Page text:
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Student Workers File to Unionize at UC Law San Francisco

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Students walk into UC Law San Francisco, formerly known as UC Hastings, on April 8, 2024. (Beth LaBerge/KQED)

A group of approximately 200 graduate student workers at UC Law San Francisco on Tuesday filed to form a union, according to organizers.

The new collective bargaining unit, called United Legal Educators, comes as undergraduate and graduate workers have won collective bargaining rights across the state and country in recent years.

“It’s been hard for an isolated law school to come together for student workers and get a unified voice. But, luckily, there’s been a lot of effort in this unionization space,” said Stephen Cosenza, a legal research and writing teaching assistant at UC Law San Francisco. “We saw what was happening at other UCs and felt that momentum on our own campus and ran with it.”


Organizers with United Legal Educators submitted paperwork with the California Public Employment Relations Board on Tuesday asking the state agency to officially recognize the union, which will represent library workers, admissions workers, teaching assistants, researchers and other student employees at the law school formerly called UC Hastings. Next, state and school officials must verify and recognize the union.

Graduate students organizing for better bargaining power at the law school said the two big issues they hope a union will help them address are resolving pay discrepancies and better responding to reports of discrimination.

Organizers like Cosenza cite higher pay at UC Berkeley’s graduate law school, where graduate student workers are represented by UAW 4811.

“I’m getting paid like $4 an hour. And we provide such an essential function,” Cosenza said. “We’re just trying to get something that is more equitable, you know, ideally at least on par with minimum wage.”

UC Law SF student workers are seeking to be recognized as a new bargaining unit with United Auto Workers, which currently represents more than 36,000 teaching assistants, as well as graduate student instructors, researchers and readers across the University of California system.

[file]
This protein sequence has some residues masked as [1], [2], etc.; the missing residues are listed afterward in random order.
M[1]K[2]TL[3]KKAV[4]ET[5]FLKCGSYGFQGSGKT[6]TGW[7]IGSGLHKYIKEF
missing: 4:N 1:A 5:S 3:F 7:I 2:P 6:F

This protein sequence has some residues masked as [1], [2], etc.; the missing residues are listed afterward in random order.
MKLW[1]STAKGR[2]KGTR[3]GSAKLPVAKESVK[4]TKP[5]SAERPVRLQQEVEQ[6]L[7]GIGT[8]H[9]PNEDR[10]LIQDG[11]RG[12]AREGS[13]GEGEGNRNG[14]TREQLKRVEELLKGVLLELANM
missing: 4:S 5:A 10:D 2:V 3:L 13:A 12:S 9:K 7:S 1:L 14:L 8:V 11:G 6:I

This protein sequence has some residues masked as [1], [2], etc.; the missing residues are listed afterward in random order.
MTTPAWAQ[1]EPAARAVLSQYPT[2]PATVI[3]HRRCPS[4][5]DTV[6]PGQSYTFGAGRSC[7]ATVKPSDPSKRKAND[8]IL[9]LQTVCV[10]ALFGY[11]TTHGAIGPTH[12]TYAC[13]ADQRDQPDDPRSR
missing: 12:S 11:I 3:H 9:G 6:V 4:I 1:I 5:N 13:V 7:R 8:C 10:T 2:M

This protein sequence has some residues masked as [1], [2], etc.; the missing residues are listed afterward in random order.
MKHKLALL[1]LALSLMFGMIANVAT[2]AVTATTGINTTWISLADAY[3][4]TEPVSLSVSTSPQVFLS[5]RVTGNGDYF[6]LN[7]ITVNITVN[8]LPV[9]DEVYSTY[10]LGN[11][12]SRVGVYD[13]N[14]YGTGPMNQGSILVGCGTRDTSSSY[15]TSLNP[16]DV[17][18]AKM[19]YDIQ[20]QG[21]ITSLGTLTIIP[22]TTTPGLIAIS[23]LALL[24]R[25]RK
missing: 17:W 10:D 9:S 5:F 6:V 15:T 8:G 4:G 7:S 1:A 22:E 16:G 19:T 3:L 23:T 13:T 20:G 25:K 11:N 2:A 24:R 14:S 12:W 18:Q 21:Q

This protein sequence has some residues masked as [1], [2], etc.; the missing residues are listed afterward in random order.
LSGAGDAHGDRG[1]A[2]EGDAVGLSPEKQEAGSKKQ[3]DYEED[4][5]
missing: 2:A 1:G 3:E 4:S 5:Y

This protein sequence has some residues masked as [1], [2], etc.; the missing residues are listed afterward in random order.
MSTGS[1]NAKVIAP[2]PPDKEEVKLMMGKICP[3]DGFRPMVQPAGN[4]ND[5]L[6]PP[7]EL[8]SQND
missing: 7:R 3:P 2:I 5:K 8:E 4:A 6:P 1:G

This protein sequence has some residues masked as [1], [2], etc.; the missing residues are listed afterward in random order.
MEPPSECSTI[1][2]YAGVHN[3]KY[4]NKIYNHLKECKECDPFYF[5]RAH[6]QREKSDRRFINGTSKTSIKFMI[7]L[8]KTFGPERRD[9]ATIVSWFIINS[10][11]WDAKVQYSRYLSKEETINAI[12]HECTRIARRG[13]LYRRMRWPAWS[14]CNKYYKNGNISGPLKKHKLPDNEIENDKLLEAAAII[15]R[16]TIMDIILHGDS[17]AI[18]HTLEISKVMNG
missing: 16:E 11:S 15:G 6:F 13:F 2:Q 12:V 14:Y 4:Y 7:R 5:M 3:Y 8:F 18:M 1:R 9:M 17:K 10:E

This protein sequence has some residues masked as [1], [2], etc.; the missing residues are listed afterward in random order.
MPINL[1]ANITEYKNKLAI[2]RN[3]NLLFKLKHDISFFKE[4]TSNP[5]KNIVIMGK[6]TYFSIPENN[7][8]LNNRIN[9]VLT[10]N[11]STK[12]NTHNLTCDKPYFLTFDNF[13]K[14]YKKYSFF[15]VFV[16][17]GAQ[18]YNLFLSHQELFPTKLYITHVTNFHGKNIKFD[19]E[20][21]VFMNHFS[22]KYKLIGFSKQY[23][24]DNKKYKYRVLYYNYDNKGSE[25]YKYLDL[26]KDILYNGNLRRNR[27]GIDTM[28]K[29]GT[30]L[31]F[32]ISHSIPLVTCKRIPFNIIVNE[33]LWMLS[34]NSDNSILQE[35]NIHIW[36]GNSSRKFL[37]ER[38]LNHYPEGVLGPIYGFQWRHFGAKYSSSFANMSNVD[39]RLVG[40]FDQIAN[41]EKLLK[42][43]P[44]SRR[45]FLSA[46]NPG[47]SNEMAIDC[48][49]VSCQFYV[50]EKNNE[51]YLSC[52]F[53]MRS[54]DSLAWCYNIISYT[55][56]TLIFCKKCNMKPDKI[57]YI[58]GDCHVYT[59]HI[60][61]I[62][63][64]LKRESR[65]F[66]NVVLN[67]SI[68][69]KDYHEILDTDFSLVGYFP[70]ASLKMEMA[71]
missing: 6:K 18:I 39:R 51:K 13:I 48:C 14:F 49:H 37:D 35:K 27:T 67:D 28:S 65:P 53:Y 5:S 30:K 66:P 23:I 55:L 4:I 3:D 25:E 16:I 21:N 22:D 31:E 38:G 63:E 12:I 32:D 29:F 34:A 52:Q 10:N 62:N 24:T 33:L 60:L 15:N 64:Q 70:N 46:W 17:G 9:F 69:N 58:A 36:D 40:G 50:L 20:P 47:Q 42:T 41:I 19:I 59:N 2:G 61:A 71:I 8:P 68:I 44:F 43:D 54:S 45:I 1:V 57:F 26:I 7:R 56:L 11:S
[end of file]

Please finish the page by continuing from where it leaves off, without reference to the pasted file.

They will join tens of thousands of student workers across the country. In 2023 alone, 30 new student-worker collective bargaining units formed across the country, more than any year in the last decade, according to a 2023 study from the CUNY School of Labor and Urban Studies.

“It’s thrilling to see over 70% of student workers come together to raise the standards at UC Law SF,” said Mike Miller, director of UAW Region 6, in a press statement. “As these workers join 15,000 other UAW academic workers in the Bay Area and thousands more across the country, they are more than ready to negotiate a strong first contract.”

The largest strike in the history of U.S. higher education took place in 2022, when around 48,000 student workers, researchers, postdoctoral scholars and more walked out of the University of California’s 10 campuses.

“We’re excited to be joining a movement of academic workers forming unions across the country,” said Mikaela Gareeb, a legal research and writing teaching assistant at UC Law SF. “Many of us like our jobs because they give us an opportunity to help our peers build their skills; however, we deserve to be fairly compensated for the work that we put in.”

In a statement emailed to KQED, a spokesperson for UC Law SF said the institution supports student workers’ rights to unionize under the law.

“UC Law SF supports employees’ rights to decide whether or not they think union representation would be beneficial for them,” said John Kepley Chief Communications Officer for UC Law SF. “We have nothing further to add at this time and will engage with the process set forth by [the Higher Education Employer-Employee Relations Act].”

This story has been updated.

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